There was a change brought about by Peter de Villiers in the way South Africans look to approach the game, and it might just come off for them in the Super 14.
The South African teams’ newfound ‘fondness’ for an expansive game could be the key change to the Super 14 this year, according to the Waratahs’ forward coach Michael Foley.
Foley, who has joined the Waratahs full-time from the Wallabies, is convinced the South African Super 14 sides will discard their propensity for a forward-orientated game and embrace the new experimental law variations.
Speaking to the media at a Waratahs training session on Monday, Foley said he has based his prediction on the style of game that was played by the Springboks last year.
“People will adapt better to the laws … particularly the South African teams.” Foley told AAP.
“Their [South Africa’s] Test team tried to play more expansively than what you would traditionally see. That will reflect down into their [Super 14] sides.”
While the ELVs are an initiative of the International Rugby Board and have been on trial at various levels of the game, they have met with opposition from many of the Northern Hemisphere nations that hold the IRB power base.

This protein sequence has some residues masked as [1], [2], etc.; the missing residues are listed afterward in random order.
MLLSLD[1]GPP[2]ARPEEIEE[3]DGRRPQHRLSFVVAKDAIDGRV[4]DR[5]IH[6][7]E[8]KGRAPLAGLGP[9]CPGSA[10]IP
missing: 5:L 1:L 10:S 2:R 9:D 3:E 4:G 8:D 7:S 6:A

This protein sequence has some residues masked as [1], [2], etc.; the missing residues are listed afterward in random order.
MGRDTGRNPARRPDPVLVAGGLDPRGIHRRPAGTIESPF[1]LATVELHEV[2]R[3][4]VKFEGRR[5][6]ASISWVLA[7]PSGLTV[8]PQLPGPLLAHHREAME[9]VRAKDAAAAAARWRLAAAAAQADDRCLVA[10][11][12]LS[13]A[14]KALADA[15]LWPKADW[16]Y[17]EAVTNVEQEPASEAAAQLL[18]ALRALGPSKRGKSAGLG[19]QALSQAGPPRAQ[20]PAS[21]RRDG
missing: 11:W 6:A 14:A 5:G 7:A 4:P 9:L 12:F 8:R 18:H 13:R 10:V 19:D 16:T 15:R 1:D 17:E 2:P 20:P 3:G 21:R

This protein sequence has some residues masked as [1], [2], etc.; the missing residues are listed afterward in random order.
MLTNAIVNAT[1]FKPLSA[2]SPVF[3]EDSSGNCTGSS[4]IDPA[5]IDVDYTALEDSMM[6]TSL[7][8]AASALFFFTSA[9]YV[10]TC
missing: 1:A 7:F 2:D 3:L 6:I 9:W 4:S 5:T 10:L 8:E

Former Wallabies coach Eddie Jones, now at English club Saracens, was the latest to criticise the laws this week.
“The [IRB] have made the laws so difficult to referee, the game is immeasurably worse than 12 months ago,” Jones said. “The referees have not got worse. Neither have the players. So what’s the one missing? The ELVs.”
Asked about the remarks, Foley said : “Everyone is entitled to their own opinion, and Eddie is good for an opinion.”
Foley said many people didn’t realise that while the ELVs were aimed at promoting a faster, more entertaining, running game, they still allowed teams to play a traditional tighter game if they wished.
“Teams will try and play that way [faster]. The ELVs open up opportunities the old laws didn’t,” he said.
“But the ELVs don’t compel you to play that way. The smarter sides last year at Test level used the laws in both ways. [There was] the more traditional way. When the opportunity was there to have a line-out that they felt would advantage them, they took it. Then you saw the ELVs played in a true sense of [playing] more expansively.
“What we are seeing is a lot more possession come from unstructured sources, and that means running is very, very important. Particularly the South African teams, I believe, will have jumped on to that in the off-season. There are windows that have been opened that probably weren’t there before. The laws encourage you to try those things. But you can still play a traditional style of game, and that was seen in a number of Tests last year.”
Foley cited the Bledisloe Cup Test in Auckland last season, saying: “New Zealand kicked a lot of the ball with a large number of line-outs in that game, which was much larger than most other Tests in the year.
“People equate ELVs with [a belief that] you can’t play a tight game or traditional style of game, but you can.”